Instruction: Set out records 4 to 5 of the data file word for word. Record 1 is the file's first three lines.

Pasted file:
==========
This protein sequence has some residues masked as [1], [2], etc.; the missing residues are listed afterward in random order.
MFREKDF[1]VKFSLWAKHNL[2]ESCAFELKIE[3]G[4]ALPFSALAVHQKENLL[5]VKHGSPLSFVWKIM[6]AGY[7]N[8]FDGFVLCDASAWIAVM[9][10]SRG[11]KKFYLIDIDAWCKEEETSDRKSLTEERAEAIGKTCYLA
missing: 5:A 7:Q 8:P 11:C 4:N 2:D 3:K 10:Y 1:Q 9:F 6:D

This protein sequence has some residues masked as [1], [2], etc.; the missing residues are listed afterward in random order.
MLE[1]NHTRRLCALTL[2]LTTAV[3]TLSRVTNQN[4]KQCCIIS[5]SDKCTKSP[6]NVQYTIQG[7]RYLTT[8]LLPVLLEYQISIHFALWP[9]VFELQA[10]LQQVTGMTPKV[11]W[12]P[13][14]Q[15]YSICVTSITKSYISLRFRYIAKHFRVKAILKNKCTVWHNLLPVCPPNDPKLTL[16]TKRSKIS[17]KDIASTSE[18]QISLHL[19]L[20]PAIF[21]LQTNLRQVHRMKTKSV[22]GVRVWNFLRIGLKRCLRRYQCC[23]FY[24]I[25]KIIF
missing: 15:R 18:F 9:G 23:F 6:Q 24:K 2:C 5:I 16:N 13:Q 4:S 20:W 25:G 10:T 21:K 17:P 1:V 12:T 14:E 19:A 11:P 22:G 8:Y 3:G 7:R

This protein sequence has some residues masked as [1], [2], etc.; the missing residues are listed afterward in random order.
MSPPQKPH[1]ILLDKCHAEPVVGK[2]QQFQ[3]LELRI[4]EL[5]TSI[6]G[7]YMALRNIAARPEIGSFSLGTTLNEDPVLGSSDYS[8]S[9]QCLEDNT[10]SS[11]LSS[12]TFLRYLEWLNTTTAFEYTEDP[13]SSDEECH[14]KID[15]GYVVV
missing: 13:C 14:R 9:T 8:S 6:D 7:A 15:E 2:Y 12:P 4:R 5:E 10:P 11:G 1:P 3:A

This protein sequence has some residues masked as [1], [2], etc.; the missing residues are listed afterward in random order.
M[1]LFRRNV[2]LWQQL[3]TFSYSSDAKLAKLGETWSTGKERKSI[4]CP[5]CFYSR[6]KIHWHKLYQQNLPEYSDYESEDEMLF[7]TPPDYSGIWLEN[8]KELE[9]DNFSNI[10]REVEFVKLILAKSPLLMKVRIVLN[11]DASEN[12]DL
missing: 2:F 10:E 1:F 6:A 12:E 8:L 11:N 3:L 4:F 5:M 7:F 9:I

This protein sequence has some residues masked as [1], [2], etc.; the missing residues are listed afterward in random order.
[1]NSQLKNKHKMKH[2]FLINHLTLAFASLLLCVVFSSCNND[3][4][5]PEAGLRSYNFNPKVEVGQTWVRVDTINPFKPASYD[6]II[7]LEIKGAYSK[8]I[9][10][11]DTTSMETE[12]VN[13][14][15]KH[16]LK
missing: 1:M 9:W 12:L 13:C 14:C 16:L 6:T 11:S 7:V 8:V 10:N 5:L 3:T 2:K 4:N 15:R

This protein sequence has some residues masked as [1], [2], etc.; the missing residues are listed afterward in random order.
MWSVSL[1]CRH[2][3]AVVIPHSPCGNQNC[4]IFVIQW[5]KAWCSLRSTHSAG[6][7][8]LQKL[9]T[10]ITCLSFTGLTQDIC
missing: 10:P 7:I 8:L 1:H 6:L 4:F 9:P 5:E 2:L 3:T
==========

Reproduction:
This protein sequence has some residues masked as [1], [2], etc.; the missing residues are listed afterward in random order.
M[1]LFRRNV[2]LWQQL[3]TFSYSSDAKLAKLGETWSTGKERKSI[4]CP[5]CFYSR[6]KIHWHKLYQQNLPEYSDYESEDEMLF[7]TPPDYSGIWLEN[8]KELE[9]DNFSNI[10]REVEFVKLILAKSPLLMKVRIVLN[11]DASEN[12]DL
missing: 2:F 10:E 1:F 6:A 12:E 8:L 11:N 3:L 4:F 5:M 7:F 9:I

This protein sequence has some residues masked as [1], [2], etc.; the missing residues are listed afterward in random order.
[1]NSQLKNKHKMKH[2]FLINHLTLAFASLLLCVVFSSCNND[3][4][5]PEAGLRSYNFNPKVEVGQTWVRVDTINPFKPASYD[6]II[7]LEIKGAYSK[8]I[9][10][11]DTTSMETE[12]VN[13][14][15]KH[16]LK
missing: 1:M 9:W 12:L 13:C 14:C 16:L 6:T 11:S 7:V 8:V 10:N 5:L 3:T 2:K 4:N 15:R